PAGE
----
You are viewing documentation for the old version 2.30 of Analyse-it. If you are using version 3.00 or later we recommend you go to the Kendall concordance.

Kendall correlation

Kendall correlation is a non-parametric test to determine the degree of correlation (association) between two variables. Kendall's correlation measures the association differently to the Spearman correlation, and subsequently the correlation coefficients from the two tests cannot be compared.

The requirements of the test are:

  • Two variables measured on an ordinal or continuous scale.

Arranging the dataset

Data in existing Excel worksheets can be used and should be arranged in a List dataset layout. The dataset must contain two ordinal or continuous scale variables.   

When entering new data we recommend using New Dataset to create a new 2 variables dataset ready for data entry.

Using the test

To start the test:

  1. Excel 2007:
    Select any cell in the range containing the dataset to analyse, then click Correlation on the Analyse-it tab, then click Kendall
  2. Excel 97, 2000, 2002 & 2003:
    Select any cell in the range containing the dataset to analyse, then click Analyse on the Analyse-it toolbar, click Correlation then click Kendall.

  3. Click Variable X and Variable Y and select the variables.
  4. Click Alternative hypothesis and select the alternative hypothesis to test.
  5. tau ≠ 0 to test if the variables are correlated.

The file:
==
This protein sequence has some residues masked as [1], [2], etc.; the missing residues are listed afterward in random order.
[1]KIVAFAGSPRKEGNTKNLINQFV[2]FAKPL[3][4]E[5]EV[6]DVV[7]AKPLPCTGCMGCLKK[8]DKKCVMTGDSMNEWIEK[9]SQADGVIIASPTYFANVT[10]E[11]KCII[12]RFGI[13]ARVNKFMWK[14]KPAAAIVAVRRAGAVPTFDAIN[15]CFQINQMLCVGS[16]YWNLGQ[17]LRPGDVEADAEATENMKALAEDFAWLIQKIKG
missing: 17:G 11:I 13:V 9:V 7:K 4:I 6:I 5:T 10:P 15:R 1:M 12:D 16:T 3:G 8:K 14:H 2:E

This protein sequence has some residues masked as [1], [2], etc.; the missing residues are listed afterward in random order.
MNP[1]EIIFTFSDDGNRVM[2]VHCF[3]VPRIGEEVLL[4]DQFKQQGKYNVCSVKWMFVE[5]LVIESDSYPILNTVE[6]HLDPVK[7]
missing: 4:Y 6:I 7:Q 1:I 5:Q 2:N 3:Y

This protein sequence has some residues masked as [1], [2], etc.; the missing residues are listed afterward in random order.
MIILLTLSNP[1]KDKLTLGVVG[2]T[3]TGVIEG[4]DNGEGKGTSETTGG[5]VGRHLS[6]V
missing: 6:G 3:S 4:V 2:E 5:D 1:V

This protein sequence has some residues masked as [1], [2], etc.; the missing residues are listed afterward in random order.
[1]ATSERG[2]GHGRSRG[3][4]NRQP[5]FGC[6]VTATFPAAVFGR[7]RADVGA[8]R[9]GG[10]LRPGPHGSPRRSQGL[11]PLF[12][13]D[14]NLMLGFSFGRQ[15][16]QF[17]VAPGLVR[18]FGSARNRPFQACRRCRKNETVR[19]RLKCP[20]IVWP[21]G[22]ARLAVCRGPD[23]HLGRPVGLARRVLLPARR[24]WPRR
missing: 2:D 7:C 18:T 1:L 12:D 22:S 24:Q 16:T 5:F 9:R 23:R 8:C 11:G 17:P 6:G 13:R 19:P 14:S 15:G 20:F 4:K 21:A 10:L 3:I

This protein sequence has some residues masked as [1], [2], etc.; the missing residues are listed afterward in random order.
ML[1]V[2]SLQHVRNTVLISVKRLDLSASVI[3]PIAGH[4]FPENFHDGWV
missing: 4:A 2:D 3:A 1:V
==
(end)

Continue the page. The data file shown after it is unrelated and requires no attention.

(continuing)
tau > 0 to test if the variables are positively correlated, where observations of the variables tend to increase together.
    tau < 0 to test if the variables are negatively correlated, where observations of one variable tend to increase as observations in the other variable decrease.
  6. Click OK to run the test.

The report shows the number of observations analysed, and, if applicable, how many missing cases were pairwise deleted.

The Kendall correlation statistic is shown. It is best described as the difference between the probability that the observations are in the same order for both variables and the probability that the observations are in a different order.

The hypothesis test is shown. The p-value is the probability of rejecting the null hypothesis, that the variables are independent, when it is in fact true. A significant p-value implies that the two variables are correlated.

METHOD  When the sample size is ≤ 10 an exact p-value is calculated based on the assumption there are no tied observations. If a few ties are present the p-value will be conservative. When the sample size > 10 the Normal approximation is used (see [1] or [2]). 

When both variables are continuous scale the scatter plot (see below) shows a visual assessment of the strength of association.

(click to enlarge)

Further reading & references

  1. Handbook of Parametric and Nonparametric Statistical Procedures (3rd edition)
    David J. Sheskin, ISBN 1-58488-440-1 2003; 1079.
  2. Practical Non-parametric Statistics (3rd edition)
    Conover W.J. ISBN 0-471-16068-7 1999; 319-323.

(click to enlarge)